John Calipari's squad will get better throughout the year
It is easy to look at this Kentucky team now and write it off as an overrated bunch. Frankly, it does not play like one of the country's five best teams. The Wildcats' only signature win is a narrow 72-69 victory against a decent Maryland team.
They have lost their two toughest games of the early season, so what is there to get really excited about?
The fact of the matter is this is how John Calipari's teams have operated during his tenure at Kentucky. Granted, last season was an exception, but overall his teams do not play anywhere near their best basketball until halfway through conference season.
Because of the talent and youth that is present on his teams, they are competitive early on and show a lot of promise. However, his teams do stumble at times early in the season. They might even lose the majority of their conference road games, as was the case with the 2011 Final Four team led by Brandon Knight and Josh Harrellson.
The fact of the matter is each of his teams are formidable come March. He recruits elite athletes as well as talent, so when it comes down to a one-game, winner-take-all format, then his teams more often than not feature longer, taller, quicker players who are extremely talented and are then seasoned and ready for a deep run.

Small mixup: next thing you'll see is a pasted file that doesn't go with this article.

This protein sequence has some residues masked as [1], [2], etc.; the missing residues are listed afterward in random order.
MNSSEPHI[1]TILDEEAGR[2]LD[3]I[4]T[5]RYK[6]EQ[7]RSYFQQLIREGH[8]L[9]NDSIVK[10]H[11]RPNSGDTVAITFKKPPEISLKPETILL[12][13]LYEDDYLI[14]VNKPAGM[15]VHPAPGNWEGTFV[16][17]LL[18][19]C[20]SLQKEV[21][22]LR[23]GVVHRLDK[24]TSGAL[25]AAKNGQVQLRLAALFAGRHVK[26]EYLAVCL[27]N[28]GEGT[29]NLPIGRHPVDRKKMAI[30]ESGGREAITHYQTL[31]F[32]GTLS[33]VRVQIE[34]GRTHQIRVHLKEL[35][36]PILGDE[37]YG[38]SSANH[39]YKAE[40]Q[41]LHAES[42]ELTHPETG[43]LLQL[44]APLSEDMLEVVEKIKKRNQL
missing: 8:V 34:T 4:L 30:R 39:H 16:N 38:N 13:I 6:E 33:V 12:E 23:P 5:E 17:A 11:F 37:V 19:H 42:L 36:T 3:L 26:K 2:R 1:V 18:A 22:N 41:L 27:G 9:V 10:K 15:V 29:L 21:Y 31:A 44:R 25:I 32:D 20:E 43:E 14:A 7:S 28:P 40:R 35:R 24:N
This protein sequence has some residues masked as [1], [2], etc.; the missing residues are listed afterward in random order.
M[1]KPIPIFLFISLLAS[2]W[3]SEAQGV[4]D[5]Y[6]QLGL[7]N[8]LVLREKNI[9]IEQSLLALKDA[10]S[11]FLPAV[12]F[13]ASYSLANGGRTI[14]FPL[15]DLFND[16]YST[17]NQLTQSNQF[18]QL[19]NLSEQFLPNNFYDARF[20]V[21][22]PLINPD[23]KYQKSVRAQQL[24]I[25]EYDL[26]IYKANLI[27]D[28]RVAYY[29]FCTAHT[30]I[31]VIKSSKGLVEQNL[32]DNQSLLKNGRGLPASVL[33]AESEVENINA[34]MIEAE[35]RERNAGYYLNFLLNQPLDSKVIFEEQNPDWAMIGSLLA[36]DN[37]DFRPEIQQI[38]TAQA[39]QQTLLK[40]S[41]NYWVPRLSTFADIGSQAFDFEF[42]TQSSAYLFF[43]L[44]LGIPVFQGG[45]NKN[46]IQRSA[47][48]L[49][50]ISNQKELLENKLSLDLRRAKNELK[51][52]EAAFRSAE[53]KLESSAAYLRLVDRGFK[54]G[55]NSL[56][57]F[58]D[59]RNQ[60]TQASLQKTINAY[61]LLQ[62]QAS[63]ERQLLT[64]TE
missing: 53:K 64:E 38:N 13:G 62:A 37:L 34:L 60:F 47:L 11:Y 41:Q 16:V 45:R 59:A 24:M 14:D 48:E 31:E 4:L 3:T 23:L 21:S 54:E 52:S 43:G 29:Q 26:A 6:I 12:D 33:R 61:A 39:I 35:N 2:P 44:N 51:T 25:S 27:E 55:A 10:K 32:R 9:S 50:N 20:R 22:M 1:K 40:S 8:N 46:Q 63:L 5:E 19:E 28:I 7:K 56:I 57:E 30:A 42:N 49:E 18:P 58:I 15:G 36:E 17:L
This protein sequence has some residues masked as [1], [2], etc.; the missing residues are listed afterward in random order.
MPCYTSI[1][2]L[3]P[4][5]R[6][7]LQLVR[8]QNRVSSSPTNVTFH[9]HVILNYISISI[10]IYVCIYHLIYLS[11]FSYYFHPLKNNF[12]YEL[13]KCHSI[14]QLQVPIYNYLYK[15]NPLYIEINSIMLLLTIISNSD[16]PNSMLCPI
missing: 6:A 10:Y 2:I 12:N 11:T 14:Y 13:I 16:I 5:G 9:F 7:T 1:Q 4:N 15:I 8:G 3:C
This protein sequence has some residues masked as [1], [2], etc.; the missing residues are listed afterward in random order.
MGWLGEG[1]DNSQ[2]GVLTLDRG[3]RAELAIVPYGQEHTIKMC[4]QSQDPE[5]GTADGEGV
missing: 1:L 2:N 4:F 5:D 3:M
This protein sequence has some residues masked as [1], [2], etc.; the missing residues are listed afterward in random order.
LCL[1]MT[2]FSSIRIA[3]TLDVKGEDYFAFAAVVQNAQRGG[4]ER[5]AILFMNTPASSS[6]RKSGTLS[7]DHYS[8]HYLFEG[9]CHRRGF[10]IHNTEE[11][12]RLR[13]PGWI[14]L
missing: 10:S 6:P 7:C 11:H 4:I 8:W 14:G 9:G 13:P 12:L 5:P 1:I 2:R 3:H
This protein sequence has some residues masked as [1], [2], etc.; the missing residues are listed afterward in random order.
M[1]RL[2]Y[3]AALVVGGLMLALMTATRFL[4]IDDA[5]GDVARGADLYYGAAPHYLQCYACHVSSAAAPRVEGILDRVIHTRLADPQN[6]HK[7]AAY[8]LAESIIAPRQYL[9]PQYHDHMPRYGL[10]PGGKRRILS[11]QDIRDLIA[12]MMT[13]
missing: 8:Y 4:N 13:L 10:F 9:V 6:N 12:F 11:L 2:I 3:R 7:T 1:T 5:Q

Look at the potential of this team. They feature two seven-footers (Cauley-Stein and Noel) who can both block shots, run the floor, finish with authority and rebound the ball. Come tournament time, very few teams will have an answer for two players of their size and skill set in the paint.
As for Alex Poythress and Archie Goodwin, there may not be a better one-two perimeter punch in the country once they reach the NCAA tournament. Goodwin is a dynamite scorer who attacks the rim relentlessly, draws a high number of foul shots, shoots with efficiency from the perimeter and can score from anywhere on the court. He is also a triple-double threat every time out on the court due to his ability to rebound well for a guard and dish out assists.
Poythress is one of the most intriguing players in the country and just had a four-game streak of scoring 20 points or more snapped versus Notre Dame. He is incredibly strong and will have an athletic advantage against nearly every other small forward that he will face this season. Once he learns to keep his motor running throughout every possession, then the sky is the limit for him.
Even players such as Mays, Kyle Wiltjer and Jarrod Polson are high-IQ players who can score from the perimeter and have experience. They will be ready for the challenges of the NCAA tournament and will be there to guide their younger teammates to glory.
Last but not least, John Calipari and Kentucky are on a three-year roll right now and show no signs of stopping any time soon. Until a Calipari-led team loses its composure early in the NCAA tournament, it is never smart betting against a coach who has always led his teams to deep tournament runs, including his teams at Memphis and UMass.
All of the above reasons are why Kentucky is simply experiencing growing pains right now and will be just fine as they progress through the remainder of its 2012-13 schedule and beyond.
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